Business rates might not seem like an issue to trigger an uprising, but this year they have sparked outrage from high street shopkeepers and the Confederation of British Industry (CBI) alike. The problem is that a wholesale revaluation of every commercial property in the country taking effect in April will mean thousands of businesses, large and small, will have to pay a lot more in rates.

You might be one of the small businesses that don’t pay business rates, because the rental value of your premises is below £6,000. Or you might pay some, but have money knocked off your bills because you receive rate relief. But the revaluation means that many small businesses that were previously eligible for discounts on their rates will not qualify for them any more because their premises’ rateable value has soared. So you should find out where you stand.

A rise in the rate relief threshold

The Chancellor announced in the Budget that from April businesses whose properties have a rateable value of £12,000 or less will have to pay no rates – that’s around 600,000 small businesses, says the government.

These businesses will receive 100% rate relief, effectively cancelling out their bill. Those with premises with a rateable value of between £12,000 and £15,000 – another 50,000 small business – will get what’s known as ‘tapered relief’: a discount applied on a sliding scale according to your premises’ value.

But – and it’s a big but – you have to apply for small business rate relief from your local council to get this money knocked off your bill – it won’t automatically be taken off what you owe.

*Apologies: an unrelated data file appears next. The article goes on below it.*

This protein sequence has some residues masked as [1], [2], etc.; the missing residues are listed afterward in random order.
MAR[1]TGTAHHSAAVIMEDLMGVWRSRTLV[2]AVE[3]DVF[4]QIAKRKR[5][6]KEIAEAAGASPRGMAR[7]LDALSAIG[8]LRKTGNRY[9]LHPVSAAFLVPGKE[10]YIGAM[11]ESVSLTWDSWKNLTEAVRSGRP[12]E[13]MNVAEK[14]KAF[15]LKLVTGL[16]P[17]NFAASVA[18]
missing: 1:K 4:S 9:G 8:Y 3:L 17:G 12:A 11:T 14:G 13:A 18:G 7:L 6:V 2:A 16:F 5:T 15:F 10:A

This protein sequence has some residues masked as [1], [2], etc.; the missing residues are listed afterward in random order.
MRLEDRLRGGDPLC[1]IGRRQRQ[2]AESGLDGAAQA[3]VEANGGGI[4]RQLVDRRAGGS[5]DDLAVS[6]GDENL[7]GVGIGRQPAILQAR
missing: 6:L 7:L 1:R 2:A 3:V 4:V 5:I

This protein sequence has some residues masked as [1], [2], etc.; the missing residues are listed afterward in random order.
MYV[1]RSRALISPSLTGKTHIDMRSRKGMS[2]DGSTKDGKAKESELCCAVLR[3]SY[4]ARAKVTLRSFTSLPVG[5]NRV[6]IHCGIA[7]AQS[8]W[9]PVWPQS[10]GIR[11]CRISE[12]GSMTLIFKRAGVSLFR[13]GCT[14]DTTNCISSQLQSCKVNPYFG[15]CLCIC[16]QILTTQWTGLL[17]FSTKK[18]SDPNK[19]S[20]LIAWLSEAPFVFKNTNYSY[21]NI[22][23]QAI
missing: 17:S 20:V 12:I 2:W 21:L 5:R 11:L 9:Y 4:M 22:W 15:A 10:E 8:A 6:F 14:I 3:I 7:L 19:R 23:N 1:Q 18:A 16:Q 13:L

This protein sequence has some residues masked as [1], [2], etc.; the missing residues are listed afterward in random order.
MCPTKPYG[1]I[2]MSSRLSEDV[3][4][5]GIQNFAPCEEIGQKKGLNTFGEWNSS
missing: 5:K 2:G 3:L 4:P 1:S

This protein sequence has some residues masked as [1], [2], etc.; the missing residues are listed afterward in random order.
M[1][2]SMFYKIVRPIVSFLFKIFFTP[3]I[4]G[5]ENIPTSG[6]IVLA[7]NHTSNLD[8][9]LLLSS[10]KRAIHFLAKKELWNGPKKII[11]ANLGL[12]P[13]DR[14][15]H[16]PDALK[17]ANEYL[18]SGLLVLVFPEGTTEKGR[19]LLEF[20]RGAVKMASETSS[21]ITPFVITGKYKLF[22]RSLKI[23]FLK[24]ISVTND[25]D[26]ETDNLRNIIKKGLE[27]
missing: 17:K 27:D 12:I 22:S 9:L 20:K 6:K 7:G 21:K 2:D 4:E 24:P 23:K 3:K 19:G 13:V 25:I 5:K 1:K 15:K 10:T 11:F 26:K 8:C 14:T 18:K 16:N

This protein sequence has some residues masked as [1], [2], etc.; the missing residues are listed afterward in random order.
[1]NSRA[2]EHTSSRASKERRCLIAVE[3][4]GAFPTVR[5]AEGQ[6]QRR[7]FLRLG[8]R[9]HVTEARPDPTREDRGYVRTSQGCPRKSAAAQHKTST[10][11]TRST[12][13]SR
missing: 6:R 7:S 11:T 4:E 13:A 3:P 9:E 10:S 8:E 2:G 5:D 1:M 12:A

First, you need to know what your business’s rateable value will be from April 1.

Do you know what you owe?

Your rates are calculated according to how much someone would theoretically pay to rent your property – its so-called ‘rateable value’. The Valuation Office Agency (VOA), a government body, works out your rates by calculating your premises’ annual market rental value based on what is the going rate in your local area.

If you haven’t already found out how much your business rates will be from April then you can search for your premises using its address on the VOA’s online service. If it isn’t on there, then you can calculate it yourself, using the simple steps on the government website.

So what’s the problem?

Part of it is that it has been seven years since the last reassessment in 2010. The next one, which was due in 2015, was put back to this year, which has meant businesses are facing even bigger bills because of further increases in rental values. The government has said it wants to prevent this from happening again in future by having rate reassessments every three years.

Although the total amount raised from business rates is expected to be roughly the same as before – around £28 billion a year – there are some big winners and losers across the country. Some areas hit hard by the recession have seen their rents drop since 2010, while businesses in popular towns into which there’s been an influx of big-name chains have seen a big jump in their rental values.